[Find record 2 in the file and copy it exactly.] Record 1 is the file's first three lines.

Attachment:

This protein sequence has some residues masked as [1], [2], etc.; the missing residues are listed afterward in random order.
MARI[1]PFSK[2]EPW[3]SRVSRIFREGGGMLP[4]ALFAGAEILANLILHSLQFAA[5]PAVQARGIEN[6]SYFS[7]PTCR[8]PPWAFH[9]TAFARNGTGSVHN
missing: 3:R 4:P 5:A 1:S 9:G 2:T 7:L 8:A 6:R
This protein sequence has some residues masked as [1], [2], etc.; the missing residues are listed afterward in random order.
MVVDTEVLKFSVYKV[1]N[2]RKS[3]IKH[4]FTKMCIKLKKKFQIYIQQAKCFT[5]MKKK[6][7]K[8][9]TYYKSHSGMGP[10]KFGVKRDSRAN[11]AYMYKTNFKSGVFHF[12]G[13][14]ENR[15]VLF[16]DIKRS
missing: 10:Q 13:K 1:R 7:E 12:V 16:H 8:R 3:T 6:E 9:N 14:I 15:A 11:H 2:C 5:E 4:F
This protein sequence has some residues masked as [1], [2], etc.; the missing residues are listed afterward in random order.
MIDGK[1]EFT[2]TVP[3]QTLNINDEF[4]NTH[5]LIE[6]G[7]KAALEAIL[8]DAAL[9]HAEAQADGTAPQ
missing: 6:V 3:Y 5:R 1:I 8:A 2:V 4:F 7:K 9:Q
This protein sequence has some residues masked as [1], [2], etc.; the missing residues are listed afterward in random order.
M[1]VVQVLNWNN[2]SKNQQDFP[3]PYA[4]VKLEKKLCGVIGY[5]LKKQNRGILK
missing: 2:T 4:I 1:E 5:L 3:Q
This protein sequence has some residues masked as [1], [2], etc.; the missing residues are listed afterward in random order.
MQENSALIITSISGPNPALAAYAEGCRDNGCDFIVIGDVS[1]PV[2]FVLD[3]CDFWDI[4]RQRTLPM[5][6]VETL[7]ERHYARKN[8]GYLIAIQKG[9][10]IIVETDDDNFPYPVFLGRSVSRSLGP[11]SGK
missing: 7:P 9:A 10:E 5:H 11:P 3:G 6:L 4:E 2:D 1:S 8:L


This protein sequence has some residues masked as [1], [2], etc.; the missing residues are listed afterward in random order.
MVVDTEVLKFSVYKV[1]N[2]RKS[3]IKH[4]FTKMCIKLKKKFQIYIQQAKCFT[5]MKKK[6][7]K[8][9]TYYKSHSGMGP[10]KFGVKRDSRAN[11]AYMYKTNFKSGVFHF[12]G[13][14]ENR[15]VLF[16]DIKRS
missing: 10:Q 13:K 1:R 7:E 12:V 16:H 8:R 3:T 6:E 9:N 14:I 15:A 11:H 2:C 5:E 4:F